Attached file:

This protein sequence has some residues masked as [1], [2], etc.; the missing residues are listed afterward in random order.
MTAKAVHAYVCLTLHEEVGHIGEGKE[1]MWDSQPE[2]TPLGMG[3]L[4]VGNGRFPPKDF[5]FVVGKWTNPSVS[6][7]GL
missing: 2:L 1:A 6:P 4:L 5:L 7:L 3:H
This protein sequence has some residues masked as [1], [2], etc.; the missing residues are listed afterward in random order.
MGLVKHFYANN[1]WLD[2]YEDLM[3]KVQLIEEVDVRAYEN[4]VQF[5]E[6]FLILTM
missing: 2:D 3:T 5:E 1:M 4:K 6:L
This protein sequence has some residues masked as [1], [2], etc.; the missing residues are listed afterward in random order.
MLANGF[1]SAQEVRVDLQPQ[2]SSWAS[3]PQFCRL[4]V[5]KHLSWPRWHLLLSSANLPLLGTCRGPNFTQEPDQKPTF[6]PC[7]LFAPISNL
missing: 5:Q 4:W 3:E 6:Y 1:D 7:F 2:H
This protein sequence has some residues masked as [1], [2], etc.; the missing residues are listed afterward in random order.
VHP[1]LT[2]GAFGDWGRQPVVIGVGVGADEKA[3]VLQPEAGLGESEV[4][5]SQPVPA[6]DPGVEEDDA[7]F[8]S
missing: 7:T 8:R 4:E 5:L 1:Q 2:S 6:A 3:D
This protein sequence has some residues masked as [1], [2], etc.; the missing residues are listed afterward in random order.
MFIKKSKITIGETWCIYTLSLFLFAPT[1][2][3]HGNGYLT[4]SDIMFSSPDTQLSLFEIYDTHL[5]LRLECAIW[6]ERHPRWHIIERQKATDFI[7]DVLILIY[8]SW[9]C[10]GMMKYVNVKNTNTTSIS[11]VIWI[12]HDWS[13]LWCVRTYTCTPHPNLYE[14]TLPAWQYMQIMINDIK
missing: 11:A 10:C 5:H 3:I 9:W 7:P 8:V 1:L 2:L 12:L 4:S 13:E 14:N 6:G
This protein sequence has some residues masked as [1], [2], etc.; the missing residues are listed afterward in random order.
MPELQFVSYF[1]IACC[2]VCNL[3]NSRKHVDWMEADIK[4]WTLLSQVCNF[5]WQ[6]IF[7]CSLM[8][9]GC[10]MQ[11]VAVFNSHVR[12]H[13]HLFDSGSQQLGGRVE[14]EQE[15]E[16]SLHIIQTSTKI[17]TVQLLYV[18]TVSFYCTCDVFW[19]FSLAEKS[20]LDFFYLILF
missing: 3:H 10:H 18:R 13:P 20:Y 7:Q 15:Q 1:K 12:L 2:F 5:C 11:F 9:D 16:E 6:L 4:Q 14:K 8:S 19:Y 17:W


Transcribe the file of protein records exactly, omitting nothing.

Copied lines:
This protein sequence has some residues masked as [1], [2], etc.; the missing residues are listed afterward in random order.
MTAKAVHAYVCLTLHEEVGHIGEGKE[1]MWDSQPE[2]TPLGMG[3]L[4]VGNGRFPPKDF[5]FVVGKWTNPSVS[6][7]GL
missing: 2:L 1:A 6:P 4:L 5:L 7:L 3:H
This protein sequence has some residues masked as [1], [2], etc.; the missing residues are listed afterward in random order.
MGLVKHFYANN[1]WLD[2]YEDLM[3]KVQLIEEVDVRAYEN[4]VQF[5]E[6]FLILTM
missing: 2:D 3:T 5:E 1:M 4:K 6:L
This protein sequence has some residues masked as [1], [2], etc.; the missing residues are listed afterward in random order.
MLANGF[1]SAQEVRVDLQPQ[2]SSWAS[3]PQFCRL[4]V[5]KHLSWPRWHLLLSSANLPLLGTCRGPNFTQEPDQKPTF[6]PC[7]LFAPISNL
missing: 5:Q 4:W 3:E 6:Y 1:D 7:F 2:H
This protein sequence has some residues masked as [1], [2], etc.; the missing residues are listed afterward in random order.
VHP[1]LT[2]GAFGDWGRQPVVIGVGVGADEKA[3]VLQPEAGLGESEV[4][5]SQPVPA[6]DPGVEEDDA[7]F[8]S
missing: 7:T 8:R 4:E 5:L 1:Q 2:S 6:A 3:D
This protein sequence has some residues masked as [1], [2], etc.; the missing residues are listed afterward in random order.
MFIKKSKITIGETWCIYTLSLFLFAPT[1][2][3]HGNGYLT[4]SDIMFSSPDTQLSLFEIYDTHL[5]LRLECAIW[6]ERHPRWHIIERQKATDFI[7]DVLILIY[8]SW[9]C[10]GMMKYVNVKNTNTTSIS[11]VIWI[12]HDWS[13]LWCVRTYTCTPHPNLYE[14]TLPAWQYMQIMINDIK
missing: 11:A 10:C 5:H 3:I 9:W 7:P 8:V 1:L 2:L 12:L 4:S 13:E 14:N 6:G
This protein sequence has some residues masked as [1], [2], etc.; the missing residues are listed afterward in random order.
MPELQFVSYF[1]IACC[2]VCNL[3]NSRKHVDWMEADIK[4]WTLLSQVCNF[5]WQ[6]IF[7]CSLM[8][9]GC[10]MQ[11]VAVFNSHVR[12]H[13]HLFDSGSQQLGGRVE[14]EQE[15]E[16]SLHIIQTSTKI[17]TVQLLYV[18]TVSFYCTCDVFW[19]FSLAEKS[20]LDFFYLILF
missing: 3:H 10:H 18:R 13:P 20:Y 7:Q 15:Q 1:K 12:L 2:F 5:C 11:F 9:D 16:E 6:L 4:Q 14:K 8:S 19:Y 17:W